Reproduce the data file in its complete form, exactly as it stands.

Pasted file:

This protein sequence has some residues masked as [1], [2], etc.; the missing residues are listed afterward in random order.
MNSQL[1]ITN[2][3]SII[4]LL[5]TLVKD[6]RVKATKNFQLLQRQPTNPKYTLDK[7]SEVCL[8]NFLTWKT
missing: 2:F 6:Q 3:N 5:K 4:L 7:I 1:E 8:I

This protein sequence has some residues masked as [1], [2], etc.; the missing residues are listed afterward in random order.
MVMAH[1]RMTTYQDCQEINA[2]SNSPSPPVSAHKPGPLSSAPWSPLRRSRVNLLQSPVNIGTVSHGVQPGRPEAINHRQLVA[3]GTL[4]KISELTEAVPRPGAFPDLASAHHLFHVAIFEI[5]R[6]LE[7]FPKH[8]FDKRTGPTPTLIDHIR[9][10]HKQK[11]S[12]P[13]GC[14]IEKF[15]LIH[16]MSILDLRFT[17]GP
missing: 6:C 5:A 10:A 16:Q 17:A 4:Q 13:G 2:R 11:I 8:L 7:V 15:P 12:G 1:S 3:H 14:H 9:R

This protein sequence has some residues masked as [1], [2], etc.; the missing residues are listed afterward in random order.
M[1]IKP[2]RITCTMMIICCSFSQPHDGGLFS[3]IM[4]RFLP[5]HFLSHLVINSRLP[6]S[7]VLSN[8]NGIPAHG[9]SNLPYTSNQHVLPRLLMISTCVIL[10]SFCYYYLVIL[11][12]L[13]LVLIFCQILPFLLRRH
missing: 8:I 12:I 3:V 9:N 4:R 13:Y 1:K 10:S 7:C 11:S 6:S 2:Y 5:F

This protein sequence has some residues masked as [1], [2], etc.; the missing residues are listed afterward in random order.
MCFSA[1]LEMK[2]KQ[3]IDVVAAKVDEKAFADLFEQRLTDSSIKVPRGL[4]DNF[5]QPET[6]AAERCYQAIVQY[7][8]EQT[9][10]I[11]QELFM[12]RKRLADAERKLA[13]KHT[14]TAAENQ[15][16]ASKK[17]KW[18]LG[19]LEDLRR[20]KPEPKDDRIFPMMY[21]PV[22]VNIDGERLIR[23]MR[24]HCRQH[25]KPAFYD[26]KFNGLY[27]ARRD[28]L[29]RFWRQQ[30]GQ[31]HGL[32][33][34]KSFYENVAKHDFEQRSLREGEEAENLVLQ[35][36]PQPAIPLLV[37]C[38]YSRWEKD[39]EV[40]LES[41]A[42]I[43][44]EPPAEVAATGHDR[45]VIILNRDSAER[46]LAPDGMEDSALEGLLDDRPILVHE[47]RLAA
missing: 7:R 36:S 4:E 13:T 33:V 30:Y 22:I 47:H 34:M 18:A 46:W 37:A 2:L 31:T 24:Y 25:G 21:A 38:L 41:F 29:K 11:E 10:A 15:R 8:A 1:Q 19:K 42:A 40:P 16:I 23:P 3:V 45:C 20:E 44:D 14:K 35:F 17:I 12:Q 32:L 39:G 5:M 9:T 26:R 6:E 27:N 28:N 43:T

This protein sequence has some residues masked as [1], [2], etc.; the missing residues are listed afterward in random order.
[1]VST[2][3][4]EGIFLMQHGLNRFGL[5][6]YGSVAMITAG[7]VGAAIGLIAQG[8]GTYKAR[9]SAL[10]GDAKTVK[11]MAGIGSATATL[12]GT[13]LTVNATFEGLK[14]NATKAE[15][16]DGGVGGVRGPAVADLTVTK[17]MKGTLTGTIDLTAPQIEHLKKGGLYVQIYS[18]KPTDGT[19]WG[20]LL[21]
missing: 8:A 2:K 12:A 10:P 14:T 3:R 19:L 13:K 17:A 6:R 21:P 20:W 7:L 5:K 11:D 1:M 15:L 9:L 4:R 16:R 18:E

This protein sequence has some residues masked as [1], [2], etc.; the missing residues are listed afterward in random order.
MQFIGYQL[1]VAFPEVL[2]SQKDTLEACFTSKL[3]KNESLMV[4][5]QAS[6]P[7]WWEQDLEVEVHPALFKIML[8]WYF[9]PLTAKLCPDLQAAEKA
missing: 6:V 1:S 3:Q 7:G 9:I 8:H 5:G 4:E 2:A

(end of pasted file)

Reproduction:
This protein sequence has some residues masked as [1], [2], etc.; the missing residues are listed afterward in random order.
MNSQL[1]ITN[2][3]SII[4]LL[5]TLVKD[6]RVKATKNFQLLQRQPTNPKYTLDK[7]SEVCL[8]NFLTWKT
missing: 2:F 6:Q 3:N 5:K 4:L 7:I 1:E 8:I

This protein sequence has some residues masked as [1], [2], etc.; the missing residues are listed afterward in random order.
MVMAH[1]RMTTYQDCQEINA[2]SNSPSPPVSAHKPGPLSSAPWSPLRRSRVNLLQSPVNIGTVSHGVQPGRPEAINHRQLVA[3]GTL[4]KISELTEAVPRPGAFPDLASAHHLFHVAIFEI[5]R[6]LE[7]FPKH[8]FDKRTGPTPTLIDHIR[9][10]HKQK[11]S[12]P[13]GC[14]IEKF[15]LIH[16]MSILDLRFT[17]GP
missing: 6:C 5:A 10:A 16:Q 17:A 4:Q 13:G 2:R 11:I 8:L 7:V 15:P 12:G 1:S 3:H 14:H 9:R

This protein sequence has some residues masked as [1], [2], etc.; the missing residues are listed afterward in random order.
M[1]IKP[2]RITCTMMIICCSFSQPHDGGLFS[3]IM[4]RFLP[5]HFLSHLVINSRLP[6]S[7]VLSN[8]NGIPAHG[9]SNLPYTSNQHVLPRLLMISTCVIL[10]SFCYYYLVIL[11][12]L[13]LVLIFCQILPFLLRRH
missing: 8:I 12:I 3:V 9:N 4:R 13:Y 1:K 10:S 7:C 11:S 6:S 2:Y 5:F

This protein sequence has some residues masked as [1], [2], etc.; the missing residues are listed afterward in random order.
MCFSA[1]LEMK[2]KQ[3]IDVVAAKVDEKAFADLFEQRLTDSSIKVPRGL[4]DNF[5]QPET[6]AAERCYQAIVQY[7][8]EQT[9][10]I[11]QELFM[12]RKRLADAERKLA[13]KHT[14]TAAENQ[15][16]ASKK[17]KW[18]LG[19]LEDLRR[20]KPEPKDDRIFPMMY[21]PV[22]VNIDGERLIR[23]MR[24]HCRQH[25]KPAFYD[26]KFNGLY[27]ARRD[28]L[29]RFWRQQ[30]GQ[31]HGL[32][33][34]KSFYENVAKHDFEQRSLREGEEAENLVLQ[35][36]PQPAIPLLV[37]C[38]YSRWEKD[39]EV[40]LES[41]A[42]I[43][44]EPPAEVAATGHDR[45]VIILNRDSAER[46]LAPDGMEDSALEGLLDDRPILVHE[47]RLAA
missing: 7:R 36:S 4:E 13:T 33:V 30:Y 22:I 47:H 34:M 18:A 46:W 37:A 2:L 31:T 24:Y 25:G 21:A 38:L 41:F 29:K 11:E 10:A 15:R 8:A 1:Q 19:K 42:A 40:P 16:I 23:P 3:V 45:C 20:E 44:D 14:K 35:F 17:I 12:Q 32:L 39:G 5:M 9:T 26:R 6:E 27:N 28:N 43:T

This protein sequence has some residues masked as [1], [2], etc.; the missing residues are listed afterward in random order.
[1]VST[2][3][4]EGIFLMQHGLNRFGL[5][6]YGSVAMITAG[7]VGAAIGLIAQG[8]GTYKAR[9]SAL[10]GDAKTVK[11]MAGIGSATATL[12]GT[13]LTVNATFEGLK[14]NATKAE[15][16]DGGVGGVRGPAVADLTVTK[17]MKGTLTGTIDLTAPQIEHLKKGGLYVQIYS[18]KPTDGT[19]WG[20]LL[21]
missing: 8:A 2:K 12:A 10:P 14:T 3:R 19:L 13:K 17:A 6:R 21:P 20:W 7:L 5:K 11:D 1:M 15:L 9:L 4:R 16:R 18:E

This protein sequence has some residues masked as [1], [2], etc.; the missing residues are listed afterward in random order.
MQFIGYQL[1]VAFPEVL[2]SQKDTLEACFTSKL[3]KNESLMV[4][5]QAS[6]P[7]WWEQDLEVEVHPALFKIML[8]WYF[9]PLTAKLCPDLQAAEKA
missing: 6:V 1:S 3:Q 7:G 9:I 8:H 5:G 4:E 2:A